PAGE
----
The benefit changes approved last month include rolling back that 2001 pension increase; requiring all public workers to pay 1.5 percent of their salaries toward their health-care premiums; tightening requirements to qualify for public pensions and health coverage; limiting pension accrual to one job per person per year; and capping at $15,000 the amount that workers can receive for accumulated sick days.

Christie and Sweeney and other Democrats have said public pensions and health care were driving up the cost of local government - and therefore property taxes - and had outstripped the private benefits most citizens enjoy.

Christie has called for even more steps, including slashing the pension credits earned by all public employees in future years. He is pressuring teachers to freeze their salaries for the year, saying it would help offset the $819 million in cuts to state education aid.

Sweeney backed Christie on the plan, saying that if local teachers unions did not accept a pay freeze, their fellow members faced layoffs. He has also backed the idea of requiring newly hired government workers to live in New Jersey.

Master, of the CWA, said public-sector workers had become an easy target amid the unease stirred by a struggling economy.

"It's so much easier to point the finger at the person next door who has some health-care coverage and a modest retirement and say, 'Hah, that's the problem,' not the people on Wall Street who brought down the economy," Master said. "The Democratic Party ought to be saying that the people at the top ought to be held accountable, not the people at the bottom who are struggling with everybody else."

The public, however, has joined in the criticism, according to surveys. A Fairleigh Dickinson PublicMind poll released in early March found strong support among residents for making public employees pay for some of their health-care benefits.

Master said state workers in recent years agreed to raise their retirement age to 62 from 55, take 10 unpaid furlough days, increase their pension contributions, and contribute 1.5 percent of their pay toward their health benefits.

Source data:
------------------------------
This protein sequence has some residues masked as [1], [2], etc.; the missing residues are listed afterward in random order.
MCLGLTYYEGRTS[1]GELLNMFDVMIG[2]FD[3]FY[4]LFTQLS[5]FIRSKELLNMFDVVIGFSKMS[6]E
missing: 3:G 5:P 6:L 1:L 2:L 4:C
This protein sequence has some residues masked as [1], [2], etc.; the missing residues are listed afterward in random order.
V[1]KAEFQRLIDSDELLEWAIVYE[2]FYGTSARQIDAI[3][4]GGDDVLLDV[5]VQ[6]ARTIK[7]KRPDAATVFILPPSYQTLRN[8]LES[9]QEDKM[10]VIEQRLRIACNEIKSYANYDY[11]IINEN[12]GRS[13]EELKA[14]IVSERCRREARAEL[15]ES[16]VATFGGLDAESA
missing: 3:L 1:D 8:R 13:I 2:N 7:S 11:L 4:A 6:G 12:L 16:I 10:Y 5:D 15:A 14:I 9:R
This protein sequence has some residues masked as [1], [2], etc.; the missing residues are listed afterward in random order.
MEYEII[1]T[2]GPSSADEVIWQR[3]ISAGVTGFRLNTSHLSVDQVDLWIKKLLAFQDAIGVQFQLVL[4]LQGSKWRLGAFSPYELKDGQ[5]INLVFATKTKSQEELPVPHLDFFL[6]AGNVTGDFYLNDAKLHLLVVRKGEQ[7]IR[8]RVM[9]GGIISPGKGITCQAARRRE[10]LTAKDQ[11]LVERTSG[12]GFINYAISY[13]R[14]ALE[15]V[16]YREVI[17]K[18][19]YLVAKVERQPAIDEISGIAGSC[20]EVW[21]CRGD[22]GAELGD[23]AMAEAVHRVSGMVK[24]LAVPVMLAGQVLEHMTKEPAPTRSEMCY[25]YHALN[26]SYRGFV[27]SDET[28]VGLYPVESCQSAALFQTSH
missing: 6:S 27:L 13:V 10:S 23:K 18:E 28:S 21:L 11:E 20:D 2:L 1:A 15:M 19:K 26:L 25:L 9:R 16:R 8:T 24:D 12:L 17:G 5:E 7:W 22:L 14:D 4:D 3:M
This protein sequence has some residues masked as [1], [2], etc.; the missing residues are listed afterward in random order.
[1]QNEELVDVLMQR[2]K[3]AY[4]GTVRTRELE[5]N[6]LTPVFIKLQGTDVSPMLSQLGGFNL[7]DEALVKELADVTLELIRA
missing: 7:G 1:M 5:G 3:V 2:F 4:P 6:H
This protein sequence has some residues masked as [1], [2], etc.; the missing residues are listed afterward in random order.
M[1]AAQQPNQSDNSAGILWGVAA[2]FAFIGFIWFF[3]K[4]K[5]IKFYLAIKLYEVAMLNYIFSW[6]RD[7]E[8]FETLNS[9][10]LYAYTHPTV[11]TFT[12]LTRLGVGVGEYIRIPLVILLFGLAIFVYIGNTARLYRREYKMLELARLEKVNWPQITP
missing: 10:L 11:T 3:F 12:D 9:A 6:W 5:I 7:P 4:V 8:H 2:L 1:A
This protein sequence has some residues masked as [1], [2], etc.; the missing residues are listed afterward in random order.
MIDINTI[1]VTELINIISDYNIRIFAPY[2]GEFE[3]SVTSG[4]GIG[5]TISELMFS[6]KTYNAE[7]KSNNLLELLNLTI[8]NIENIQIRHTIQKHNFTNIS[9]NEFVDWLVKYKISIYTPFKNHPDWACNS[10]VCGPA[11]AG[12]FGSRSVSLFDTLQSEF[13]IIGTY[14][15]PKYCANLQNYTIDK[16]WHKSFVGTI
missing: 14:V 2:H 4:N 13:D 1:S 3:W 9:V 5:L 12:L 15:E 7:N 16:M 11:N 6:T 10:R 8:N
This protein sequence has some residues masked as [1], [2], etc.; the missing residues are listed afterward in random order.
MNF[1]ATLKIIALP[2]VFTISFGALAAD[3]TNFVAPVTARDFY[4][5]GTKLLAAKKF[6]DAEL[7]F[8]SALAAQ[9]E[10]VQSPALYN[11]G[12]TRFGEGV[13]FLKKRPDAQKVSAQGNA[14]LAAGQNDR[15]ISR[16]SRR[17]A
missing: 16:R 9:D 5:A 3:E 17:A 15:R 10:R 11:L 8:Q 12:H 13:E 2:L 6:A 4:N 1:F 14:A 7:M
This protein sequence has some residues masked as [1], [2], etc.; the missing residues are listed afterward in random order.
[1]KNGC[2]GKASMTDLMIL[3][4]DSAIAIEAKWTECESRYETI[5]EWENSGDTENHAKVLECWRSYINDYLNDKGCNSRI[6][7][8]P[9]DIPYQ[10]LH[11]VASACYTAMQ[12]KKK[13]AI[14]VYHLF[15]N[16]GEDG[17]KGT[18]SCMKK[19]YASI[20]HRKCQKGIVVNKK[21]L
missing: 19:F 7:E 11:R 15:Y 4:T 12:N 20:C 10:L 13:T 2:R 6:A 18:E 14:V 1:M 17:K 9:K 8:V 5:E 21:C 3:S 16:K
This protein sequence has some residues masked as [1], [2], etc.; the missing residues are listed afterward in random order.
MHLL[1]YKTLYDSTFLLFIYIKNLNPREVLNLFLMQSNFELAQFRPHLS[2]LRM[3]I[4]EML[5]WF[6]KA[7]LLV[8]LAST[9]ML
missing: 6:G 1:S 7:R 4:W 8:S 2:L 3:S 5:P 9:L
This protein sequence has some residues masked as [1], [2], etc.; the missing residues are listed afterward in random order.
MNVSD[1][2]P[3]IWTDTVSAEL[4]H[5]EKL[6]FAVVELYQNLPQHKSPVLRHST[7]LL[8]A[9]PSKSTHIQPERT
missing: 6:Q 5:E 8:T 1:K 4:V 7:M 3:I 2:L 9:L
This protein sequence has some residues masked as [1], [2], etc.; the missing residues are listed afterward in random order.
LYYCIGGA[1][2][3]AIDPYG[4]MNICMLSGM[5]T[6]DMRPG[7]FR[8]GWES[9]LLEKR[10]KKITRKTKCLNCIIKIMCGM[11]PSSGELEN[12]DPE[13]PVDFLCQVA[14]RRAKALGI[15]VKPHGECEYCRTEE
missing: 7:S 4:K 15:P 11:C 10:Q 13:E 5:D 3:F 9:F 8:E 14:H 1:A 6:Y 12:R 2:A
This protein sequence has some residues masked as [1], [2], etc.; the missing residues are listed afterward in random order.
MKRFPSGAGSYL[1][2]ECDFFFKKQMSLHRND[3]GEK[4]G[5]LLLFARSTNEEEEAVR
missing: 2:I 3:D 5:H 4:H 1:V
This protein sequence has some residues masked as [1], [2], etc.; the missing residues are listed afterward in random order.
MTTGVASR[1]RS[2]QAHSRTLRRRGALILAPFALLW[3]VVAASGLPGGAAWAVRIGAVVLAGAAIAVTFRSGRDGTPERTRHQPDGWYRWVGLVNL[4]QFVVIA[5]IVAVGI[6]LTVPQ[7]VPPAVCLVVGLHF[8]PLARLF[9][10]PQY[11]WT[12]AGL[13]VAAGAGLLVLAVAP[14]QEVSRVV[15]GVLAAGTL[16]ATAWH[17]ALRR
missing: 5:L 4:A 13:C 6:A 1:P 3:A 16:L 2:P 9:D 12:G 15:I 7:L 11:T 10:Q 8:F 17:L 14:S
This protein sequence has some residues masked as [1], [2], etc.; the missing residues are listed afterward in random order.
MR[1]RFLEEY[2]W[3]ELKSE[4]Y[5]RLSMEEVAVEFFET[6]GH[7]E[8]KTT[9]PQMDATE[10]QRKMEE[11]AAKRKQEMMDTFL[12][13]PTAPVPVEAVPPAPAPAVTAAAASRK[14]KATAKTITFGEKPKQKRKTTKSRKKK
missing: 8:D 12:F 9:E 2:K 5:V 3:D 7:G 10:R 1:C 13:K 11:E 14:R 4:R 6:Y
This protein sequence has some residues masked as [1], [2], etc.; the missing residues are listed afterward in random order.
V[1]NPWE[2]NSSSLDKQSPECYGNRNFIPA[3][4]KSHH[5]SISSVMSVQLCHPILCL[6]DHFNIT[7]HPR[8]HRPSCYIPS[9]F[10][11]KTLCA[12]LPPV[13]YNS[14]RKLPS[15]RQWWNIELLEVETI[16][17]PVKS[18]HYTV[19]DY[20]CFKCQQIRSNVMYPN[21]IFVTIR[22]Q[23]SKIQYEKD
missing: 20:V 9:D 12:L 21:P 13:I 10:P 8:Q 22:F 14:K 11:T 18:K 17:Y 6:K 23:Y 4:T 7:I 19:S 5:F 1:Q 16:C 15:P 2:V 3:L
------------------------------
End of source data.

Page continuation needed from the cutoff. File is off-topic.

After years of giving heavily to Democratic campaigns in New Jersey, Master said, "the checkbook is closed."

He said the CWA would decide how to proceed after the rest of this legislative session.

"Political alliances come and go, and you work with people who share your values, but certainly you don't back down on your values just because somebody lets you down," said New Jersey Education Association spokesman Steve Baker.

He said labor's strength came not from political allies, but from its membership.

Sweeney dismissed the idea of a Democratic split from labor. He said he and other Democrats had supported many union priorities, notably pushing through a paid-family-leave bill in 2008.

He said public benefits needed to be brought in line with the private sector's, adding that ironworkers in his union paid for 100 percent of their health coverage.

If unions abandon Democrats over these reforms, Sweeney said, the groups will not carry much weight.

"If you're going to abandon your friends over a disagreement, and it's one disagreement? So be it," Sweeney said.

Assemblyman John Wisniewski (D., Middlesex), chairman of the Democratic State Committee, played down the idea of losing support from a key piece of the Democratic base.

"We understand as Democrats the needs of the middle-class working men and women that many of these labor organizations represent," he said.